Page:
As this issue of Food Engineeringgoes on the press, our industry is facing some very serious food safety challenges. The E. coli contamination of spinach has most likely caused at least one consumer to pay the ultimate price: loss of life.
While this wrong cannot be undone, the industry must work very hard to resolve issues such as loss of faith in the safety of our food supply.
I have total faith in the quality of our food supply. And to be quite honest, I continued to purchase and consume bagged salads that contained spinach up until September 17. As the numbers of affected consumers grew and the number of states with outbreaks expanded, I put the breaks on my purchasing habits.
As consumers steer clear of those popular and convenient bagged salad products, let's hope that America will not lose ground in the battle of the bulge. Restaurants, food service operators and consumers alike are turning to alternate vegetables to replace spinach. But American consumers' penchant for convenience may cause some to go down the path of least resistance whether it is low calorie, healthy, or not.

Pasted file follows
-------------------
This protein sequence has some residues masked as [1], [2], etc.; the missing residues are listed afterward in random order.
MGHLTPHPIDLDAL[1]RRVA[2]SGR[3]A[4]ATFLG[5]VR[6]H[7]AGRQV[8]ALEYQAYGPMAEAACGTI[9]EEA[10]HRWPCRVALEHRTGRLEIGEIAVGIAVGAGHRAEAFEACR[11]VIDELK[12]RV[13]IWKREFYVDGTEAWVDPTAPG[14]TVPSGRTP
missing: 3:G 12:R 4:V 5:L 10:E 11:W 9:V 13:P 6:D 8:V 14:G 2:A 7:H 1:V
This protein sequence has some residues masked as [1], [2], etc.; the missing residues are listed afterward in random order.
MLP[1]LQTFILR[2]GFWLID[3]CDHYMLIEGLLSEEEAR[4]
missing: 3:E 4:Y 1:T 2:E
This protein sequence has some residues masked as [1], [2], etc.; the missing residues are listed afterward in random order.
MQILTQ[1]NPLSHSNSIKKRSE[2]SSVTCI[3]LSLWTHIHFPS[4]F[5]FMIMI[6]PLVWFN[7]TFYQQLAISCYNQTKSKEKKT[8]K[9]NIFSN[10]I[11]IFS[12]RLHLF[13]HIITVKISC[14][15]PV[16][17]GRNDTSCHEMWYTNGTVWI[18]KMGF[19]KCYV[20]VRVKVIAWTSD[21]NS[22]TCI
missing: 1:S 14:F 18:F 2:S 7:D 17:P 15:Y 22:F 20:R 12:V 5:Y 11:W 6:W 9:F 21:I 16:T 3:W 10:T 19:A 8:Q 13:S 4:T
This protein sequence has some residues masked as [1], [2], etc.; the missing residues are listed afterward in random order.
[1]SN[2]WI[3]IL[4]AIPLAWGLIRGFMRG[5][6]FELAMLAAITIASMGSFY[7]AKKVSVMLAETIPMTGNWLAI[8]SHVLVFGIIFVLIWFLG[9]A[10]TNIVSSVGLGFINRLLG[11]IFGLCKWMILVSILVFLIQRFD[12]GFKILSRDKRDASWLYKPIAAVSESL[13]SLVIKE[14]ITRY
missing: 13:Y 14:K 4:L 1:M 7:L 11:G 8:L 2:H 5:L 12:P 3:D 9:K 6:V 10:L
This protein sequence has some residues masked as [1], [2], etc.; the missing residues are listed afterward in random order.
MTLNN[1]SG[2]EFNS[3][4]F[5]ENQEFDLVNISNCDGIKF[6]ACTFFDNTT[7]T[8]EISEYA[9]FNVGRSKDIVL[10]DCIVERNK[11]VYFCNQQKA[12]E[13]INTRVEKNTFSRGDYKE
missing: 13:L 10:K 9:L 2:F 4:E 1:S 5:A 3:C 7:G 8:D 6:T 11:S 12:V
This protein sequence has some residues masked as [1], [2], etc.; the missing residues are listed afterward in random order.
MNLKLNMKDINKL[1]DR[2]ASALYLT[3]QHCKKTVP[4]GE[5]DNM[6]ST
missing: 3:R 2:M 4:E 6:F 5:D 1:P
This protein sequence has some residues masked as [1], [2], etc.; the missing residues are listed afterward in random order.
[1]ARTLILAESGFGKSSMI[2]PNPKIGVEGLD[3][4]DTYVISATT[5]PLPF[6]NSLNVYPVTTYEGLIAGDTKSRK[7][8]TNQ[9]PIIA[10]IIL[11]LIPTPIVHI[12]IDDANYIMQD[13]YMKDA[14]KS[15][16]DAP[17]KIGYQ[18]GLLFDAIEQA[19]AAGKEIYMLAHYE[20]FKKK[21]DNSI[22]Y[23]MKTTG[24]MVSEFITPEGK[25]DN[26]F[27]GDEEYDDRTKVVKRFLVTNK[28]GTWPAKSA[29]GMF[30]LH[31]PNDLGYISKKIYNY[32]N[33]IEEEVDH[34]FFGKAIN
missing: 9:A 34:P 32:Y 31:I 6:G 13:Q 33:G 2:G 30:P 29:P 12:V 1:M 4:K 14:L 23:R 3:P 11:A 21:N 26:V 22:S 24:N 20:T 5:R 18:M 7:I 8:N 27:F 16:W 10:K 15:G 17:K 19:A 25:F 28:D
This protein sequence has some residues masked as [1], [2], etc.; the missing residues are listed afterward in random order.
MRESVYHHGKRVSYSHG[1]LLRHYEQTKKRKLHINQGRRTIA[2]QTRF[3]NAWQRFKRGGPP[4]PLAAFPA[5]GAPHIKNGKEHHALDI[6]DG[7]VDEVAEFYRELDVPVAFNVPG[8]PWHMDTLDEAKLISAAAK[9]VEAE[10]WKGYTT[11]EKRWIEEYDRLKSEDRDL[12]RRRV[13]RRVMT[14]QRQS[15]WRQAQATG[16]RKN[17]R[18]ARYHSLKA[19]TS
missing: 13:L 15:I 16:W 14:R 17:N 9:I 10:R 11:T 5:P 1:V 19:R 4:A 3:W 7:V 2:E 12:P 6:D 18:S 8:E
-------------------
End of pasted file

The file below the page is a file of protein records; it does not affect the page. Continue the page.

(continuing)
Loss of farm income, farm jobs and food industry revenue are just a few of the other casualties resulting from the outbreak. According to national news reports, each day the FDA warning is in place costs areas such as the Salinas Valley an estimated $1 million in lost sales.
But from these losses there will inevitably be gains. Hopefully better detection of pathogens and improved agricultural, sanitation and packing practices will be realized.
Of course, the source of the outbreak may never be found. Despite the challenges ahead, I have faith in the resourcefulness of our industry to keep all foods and consumers safe from harm and to improve the integrity of the supply chain.
It should be instinctively and inherently understood, but sometimes we all need reminders: Never lose site of the fact that, each day, you are doing very important work that affects million of lives.